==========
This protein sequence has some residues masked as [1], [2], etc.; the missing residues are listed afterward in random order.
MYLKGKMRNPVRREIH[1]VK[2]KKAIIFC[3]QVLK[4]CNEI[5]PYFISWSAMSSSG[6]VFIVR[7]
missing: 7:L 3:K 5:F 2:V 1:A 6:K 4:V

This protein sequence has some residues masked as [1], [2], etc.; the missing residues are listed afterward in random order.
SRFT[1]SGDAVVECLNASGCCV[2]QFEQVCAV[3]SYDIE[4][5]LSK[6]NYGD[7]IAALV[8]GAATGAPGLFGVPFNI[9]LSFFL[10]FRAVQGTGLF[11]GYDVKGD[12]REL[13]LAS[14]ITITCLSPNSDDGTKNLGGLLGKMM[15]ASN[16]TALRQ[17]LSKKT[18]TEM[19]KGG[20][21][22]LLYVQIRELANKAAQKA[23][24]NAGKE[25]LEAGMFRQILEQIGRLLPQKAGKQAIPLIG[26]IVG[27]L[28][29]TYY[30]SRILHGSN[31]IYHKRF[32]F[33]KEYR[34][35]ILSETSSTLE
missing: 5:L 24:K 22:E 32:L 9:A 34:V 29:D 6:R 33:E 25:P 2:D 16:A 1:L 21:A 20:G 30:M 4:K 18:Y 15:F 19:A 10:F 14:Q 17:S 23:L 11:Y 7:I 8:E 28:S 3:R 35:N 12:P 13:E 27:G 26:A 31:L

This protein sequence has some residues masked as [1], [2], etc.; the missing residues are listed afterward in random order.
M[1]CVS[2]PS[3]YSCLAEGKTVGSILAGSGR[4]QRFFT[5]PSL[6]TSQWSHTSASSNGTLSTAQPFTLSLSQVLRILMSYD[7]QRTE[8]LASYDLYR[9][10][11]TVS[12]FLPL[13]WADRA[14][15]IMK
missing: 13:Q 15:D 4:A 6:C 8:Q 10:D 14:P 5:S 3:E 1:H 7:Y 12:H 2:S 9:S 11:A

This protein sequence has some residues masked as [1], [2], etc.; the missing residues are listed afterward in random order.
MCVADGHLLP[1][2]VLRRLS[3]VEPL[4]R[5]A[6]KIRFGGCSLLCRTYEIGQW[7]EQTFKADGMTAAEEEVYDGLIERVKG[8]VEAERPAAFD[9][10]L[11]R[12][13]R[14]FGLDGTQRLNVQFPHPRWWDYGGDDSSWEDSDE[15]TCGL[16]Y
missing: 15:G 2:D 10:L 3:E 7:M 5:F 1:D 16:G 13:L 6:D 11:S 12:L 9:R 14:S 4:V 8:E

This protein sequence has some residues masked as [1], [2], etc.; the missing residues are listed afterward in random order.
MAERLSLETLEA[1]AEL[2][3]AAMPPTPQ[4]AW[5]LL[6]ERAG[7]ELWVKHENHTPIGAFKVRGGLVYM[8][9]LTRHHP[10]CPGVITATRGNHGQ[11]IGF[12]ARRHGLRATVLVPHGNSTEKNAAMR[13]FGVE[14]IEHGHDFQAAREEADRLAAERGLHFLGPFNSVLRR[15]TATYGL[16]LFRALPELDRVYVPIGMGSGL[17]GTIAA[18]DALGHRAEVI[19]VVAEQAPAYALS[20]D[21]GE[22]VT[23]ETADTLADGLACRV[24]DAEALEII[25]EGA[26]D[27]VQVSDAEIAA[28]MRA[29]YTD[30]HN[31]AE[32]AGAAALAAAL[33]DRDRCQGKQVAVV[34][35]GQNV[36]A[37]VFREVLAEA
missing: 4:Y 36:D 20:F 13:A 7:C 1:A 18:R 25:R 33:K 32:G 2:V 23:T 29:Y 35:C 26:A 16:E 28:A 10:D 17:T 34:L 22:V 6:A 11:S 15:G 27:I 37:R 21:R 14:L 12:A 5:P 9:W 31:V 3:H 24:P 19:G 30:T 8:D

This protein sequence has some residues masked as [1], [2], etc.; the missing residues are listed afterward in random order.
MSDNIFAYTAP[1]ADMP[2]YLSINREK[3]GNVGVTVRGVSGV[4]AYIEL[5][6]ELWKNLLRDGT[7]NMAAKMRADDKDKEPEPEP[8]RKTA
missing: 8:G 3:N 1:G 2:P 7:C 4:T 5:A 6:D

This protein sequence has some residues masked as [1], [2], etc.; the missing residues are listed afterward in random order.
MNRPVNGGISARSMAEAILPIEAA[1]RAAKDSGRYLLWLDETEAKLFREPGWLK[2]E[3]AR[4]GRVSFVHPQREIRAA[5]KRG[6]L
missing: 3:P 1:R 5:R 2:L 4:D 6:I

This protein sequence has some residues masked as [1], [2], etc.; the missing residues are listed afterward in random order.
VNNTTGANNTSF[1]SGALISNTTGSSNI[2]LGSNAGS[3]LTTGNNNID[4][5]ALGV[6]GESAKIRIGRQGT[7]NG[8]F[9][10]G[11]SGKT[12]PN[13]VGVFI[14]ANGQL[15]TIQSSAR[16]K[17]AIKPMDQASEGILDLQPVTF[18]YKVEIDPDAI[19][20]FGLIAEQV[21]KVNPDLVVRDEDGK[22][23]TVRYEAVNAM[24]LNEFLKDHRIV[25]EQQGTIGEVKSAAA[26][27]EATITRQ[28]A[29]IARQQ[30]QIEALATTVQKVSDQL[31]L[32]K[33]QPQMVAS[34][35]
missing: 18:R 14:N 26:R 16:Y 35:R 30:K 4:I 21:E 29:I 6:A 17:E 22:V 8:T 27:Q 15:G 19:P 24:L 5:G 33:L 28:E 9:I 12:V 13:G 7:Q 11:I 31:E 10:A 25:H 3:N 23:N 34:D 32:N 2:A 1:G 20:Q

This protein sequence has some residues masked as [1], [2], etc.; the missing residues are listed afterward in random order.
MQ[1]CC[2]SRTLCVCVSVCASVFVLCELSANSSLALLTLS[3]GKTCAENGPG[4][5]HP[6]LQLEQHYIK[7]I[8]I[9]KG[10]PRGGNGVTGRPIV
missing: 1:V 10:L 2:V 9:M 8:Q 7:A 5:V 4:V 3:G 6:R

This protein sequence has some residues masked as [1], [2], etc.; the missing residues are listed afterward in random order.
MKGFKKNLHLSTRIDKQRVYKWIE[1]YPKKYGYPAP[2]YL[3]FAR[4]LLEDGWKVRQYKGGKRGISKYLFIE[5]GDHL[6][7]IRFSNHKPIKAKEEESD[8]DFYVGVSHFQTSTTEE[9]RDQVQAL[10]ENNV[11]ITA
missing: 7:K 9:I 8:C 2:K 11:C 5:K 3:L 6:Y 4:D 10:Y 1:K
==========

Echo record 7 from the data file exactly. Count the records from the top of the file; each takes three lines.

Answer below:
This protein sequence has some residues masked as [1], [2], etc.; the missing residues are listed afterward in random order.
MNRPVNGGISARSMAEAILPIEAA[1]RAAKDSGRYLLWLDETEAKLFREPGWLK[2]E[3]AR[4]GRVSFVHPQREIRAA[5]KRG[6]L
missing: 3:P 1:R 5:R 2:L 4:D 6:I